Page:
Choco’s post about traveling in Japan mentioned the Suica, which is a wonderful way to manage transportation while traveling in the Kanto region of Japan.
To expand upon this subject a little bit, I’ll provide my personal experiences with the card along with any knowledge I have about it.
I first obtained my Suica in 2006 during my study abroad session in Chiba prefecture. Other classmates were getting Suica 定期(teiki) – a commuter pass version of the card. I didn’t need it since my daily commute was on the Keisei line, but I wanted to get a Suica anyway, because it seemed neat
The way you obtain the card is as follows: after choosing a JR machine that supports Suica, you select that you want to buy one, and give it 2000yen. 500 of that goes towards the card itself, and 1500 can be used freely. You can charge up your card whenever you’re at a machine using increments of 1000, 2000, 5000 or 10,000 yen, and there doesn’t appear to be a limit – I remember seeing ads for using Suica at the airport for domestic flights so clearly they want to encourage lots of use.
Suica has come a long way since 2006 – back then, you could primarily use it on JR lines and at certain convenience stores that accepted it. Now, you can use the card on many of the subway lines in Tokyo (but not private lines! Please be careful! Anything that is not part of the “Tokyo Metro” system, for example Tokyu lines, will not accept Suica!), the Keisei lines, and even in other regions of Japan! I was a little confused about this, but apparently Suica can be used in the Kansai region (Osaka, Kyoto, etc) where you would normally need an ICOCA or similar pass for the same functionality. This makes buying a Suica even more convenient! (Note that you can only buy Suica at JR East (Tokyo and surrounding areas) train stations even though you can use them elsewhere.)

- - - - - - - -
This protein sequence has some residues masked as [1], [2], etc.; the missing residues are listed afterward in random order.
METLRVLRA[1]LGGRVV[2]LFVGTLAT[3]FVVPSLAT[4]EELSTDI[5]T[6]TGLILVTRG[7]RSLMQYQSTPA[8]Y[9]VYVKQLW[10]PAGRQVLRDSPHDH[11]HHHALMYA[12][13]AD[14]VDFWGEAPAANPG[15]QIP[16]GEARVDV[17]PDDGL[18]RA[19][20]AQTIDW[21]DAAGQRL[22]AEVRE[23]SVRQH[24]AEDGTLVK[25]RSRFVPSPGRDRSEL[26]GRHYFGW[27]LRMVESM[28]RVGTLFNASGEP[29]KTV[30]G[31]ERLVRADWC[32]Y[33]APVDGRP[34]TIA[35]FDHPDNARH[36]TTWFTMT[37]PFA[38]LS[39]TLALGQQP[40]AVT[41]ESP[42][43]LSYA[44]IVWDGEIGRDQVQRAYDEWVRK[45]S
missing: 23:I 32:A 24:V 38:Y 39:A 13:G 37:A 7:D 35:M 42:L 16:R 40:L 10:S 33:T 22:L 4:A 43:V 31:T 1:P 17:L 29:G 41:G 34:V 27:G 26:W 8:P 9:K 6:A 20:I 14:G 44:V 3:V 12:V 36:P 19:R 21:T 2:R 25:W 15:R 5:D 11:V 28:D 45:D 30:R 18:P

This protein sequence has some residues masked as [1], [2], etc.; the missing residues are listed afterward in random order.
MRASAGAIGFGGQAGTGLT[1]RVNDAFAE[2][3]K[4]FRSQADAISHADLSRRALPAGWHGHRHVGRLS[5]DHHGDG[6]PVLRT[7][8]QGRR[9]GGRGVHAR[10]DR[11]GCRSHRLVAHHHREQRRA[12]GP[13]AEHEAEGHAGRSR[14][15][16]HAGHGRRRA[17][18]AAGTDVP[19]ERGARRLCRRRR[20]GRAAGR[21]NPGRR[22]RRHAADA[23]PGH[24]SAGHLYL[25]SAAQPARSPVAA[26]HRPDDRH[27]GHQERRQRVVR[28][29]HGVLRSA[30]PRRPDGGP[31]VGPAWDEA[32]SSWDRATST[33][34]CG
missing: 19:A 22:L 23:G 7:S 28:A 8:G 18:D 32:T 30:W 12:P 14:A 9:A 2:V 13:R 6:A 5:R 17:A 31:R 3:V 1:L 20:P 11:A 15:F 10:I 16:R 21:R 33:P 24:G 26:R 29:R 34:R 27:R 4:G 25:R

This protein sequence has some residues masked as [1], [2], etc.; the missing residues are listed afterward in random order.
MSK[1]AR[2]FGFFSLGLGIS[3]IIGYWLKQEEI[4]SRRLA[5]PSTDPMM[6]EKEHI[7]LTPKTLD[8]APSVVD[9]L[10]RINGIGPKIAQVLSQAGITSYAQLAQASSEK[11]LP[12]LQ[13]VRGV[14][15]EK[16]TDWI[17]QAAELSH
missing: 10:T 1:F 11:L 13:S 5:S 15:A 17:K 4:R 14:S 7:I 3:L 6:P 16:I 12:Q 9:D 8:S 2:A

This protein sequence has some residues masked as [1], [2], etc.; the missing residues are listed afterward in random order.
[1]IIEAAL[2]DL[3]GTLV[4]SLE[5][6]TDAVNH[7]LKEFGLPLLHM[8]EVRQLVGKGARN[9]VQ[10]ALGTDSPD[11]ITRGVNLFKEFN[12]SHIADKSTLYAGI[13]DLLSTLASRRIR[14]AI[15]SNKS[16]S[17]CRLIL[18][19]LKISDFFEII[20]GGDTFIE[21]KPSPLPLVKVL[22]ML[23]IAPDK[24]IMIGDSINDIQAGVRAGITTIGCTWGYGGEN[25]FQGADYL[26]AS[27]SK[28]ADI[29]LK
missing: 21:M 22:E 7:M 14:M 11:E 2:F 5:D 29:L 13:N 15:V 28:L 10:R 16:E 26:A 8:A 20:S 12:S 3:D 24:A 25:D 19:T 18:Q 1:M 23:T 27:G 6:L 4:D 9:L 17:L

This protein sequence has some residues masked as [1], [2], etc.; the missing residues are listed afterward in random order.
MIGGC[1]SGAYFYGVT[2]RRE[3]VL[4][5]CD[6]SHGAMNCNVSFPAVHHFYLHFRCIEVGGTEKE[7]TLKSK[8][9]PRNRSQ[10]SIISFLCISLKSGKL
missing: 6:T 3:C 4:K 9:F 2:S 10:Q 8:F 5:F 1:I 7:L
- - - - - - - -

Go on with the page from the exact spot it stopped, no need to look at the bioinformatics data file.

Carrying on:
Moreover, Suica cards do not expire unless you don’t use them for 10 years. That’s right. Even if you only go to Japan every 9.9 years, as long as you use your Suica once you’re all set! I tend to go to Japan about every other year, and have used the same Suica I bought back in 2006.
Money does not disappear from the card if you don’t use it, either. I believe you might be able to ask for the remaining balance left on the card if you turn the card in at some point, but I’ve never done that, so I’m less clear on the process.
Suica is a contactless card, which means that you merely need to keep it in your wallet, or passcase, and hold it over the sensor – no need to take it out and feed it through the ticket gate. Additionally, there are gates set up just for paying via Suica, so your travel is that much speedier! For people who are living in Japan, and depending on the model, Suica can even be added to your mobile, so as long as you have your phone with you, you’re all set! (Again, I’ve never done this, but I’m well aware of its existence. It’s possible this version of Suica draws from a bank account rather than a card which is charged every now and again.)
Many stores accept Suica as payment – if they do, you’ll see a clearly displayed payment sensor with the symbol for Suica on it. Usually at least one of the convenience stores in a JR station will accept Suica. This is a great way to use up your remaining balance, if you want to, and can be pretty useful if you run out of cash while away from your home base.
Even if you’re only in Tokyo for a stay of about a week, if you ever plan on coming back, I’d recommend buying a Suica card. Without Suica, you need to make sure you have cash (sometimes small bills, as ticket machines may occasionally not take 10,000yen notes) and you need to keep track of a tiny ticket stub which is easily lost.